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909 Views 28 Replies 8 Participants Last post by  Wheat
Who's running it in their tires? I think im going friday to do the change... Anybody else do this?
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Here's a thread I posted a little while ago...Nevermind the total morons towards the bottom

THere's the correlation data for you regarding using straight nitrogen and nice, dry compressed air.

Mind you, when you use compressed air from Joe Schmoe's Autobody, it's probably not dry whatsoever.

I dunno, I have it in my avalanche and no joke its noticeable difference than air.
Yep, I'm calling :bulsh:eek:n that one....read my other thread.

BTW, this data comes from me being a race engineer and the calculations were run with BOC Gases (One of the world's largest suppliers of industrial gasses) internal software. They make billions of dollars worth of decisions with these calculations, I'm pretty sure they're right.

We tried it in a formula car with Bias Ply tires on it.

I used a SCUBA tank to fill tires all weekend on the car. The tire pressures were not adjusted one bit compared to N2 and the driver had no idea that we didn't fill with N2 that weekend. HIs driving style never changed, lap times were identical to the last time we were there, and the tire wear was the same.

It's a common idea that people have, but it's something that comes from archaic information that hit the industry back in the 1960's when good line dryers were few and far between for the average shop.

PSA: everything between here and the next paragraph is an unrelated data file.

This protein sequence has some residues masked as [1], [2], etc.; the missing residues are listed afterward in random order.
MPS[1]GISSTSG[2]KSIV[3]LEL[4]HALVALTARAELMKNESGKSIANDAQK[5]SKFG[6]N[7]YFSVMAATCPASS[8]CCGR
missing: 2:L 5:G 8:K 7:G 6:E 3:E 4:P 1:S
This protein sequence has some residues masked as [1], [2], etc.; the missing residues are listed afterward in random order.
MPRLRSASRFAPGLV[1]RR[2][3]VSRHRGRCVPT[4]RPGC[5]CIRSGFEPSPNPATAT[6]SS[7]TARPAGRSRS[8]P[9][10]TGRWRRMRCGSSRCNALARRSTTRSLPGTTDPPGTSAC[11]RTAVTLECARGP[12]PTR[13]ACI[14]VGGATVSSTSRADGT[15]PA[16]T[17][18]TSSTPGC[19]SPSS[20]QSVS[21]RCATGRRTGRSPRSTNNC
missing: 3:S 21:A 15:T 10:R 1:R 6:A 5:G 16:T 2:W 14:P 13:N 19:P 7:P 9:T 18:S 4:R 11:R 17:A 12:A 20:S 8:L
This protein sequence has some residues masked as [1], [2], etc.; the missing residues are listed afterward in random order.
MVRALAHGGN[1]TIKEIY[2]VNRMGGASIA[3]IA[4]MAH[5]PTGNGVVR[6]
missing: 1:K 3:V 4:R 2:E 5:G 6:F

You are right about staying a consistent pressure, nitrogen molecules are bigger so they dont escape as easy unlike reg air which molecules are smaller, and temp has no affect on it, thats why the use it in airplane tires. also u still need to warm the tires regardless of whats in them. sorry years in the tire buisness, hope that helps. :thumbup

Aircraft tires are filled with nitrogen so that the immense heat built up from the shock load of an aircraft hitting the pavement at 180 kts doesn't cause the O2 inside the tire to cause a fire inside the actual tire carcass AND because a lot of aircraft rubber has special chemicals in it to deal with the extreme cold of 7 miles in the air. Brittle failure under load is a problem they dealt with in the early high altitude aircraft in the late 30's when planes finally started getting to 25000+ feet.

You should read the other thread too. N2 molecules are NOT different sizes than air. O2 and N2 are almost the same size, and N2 makes up 78% of the 'air' molecules anyway.
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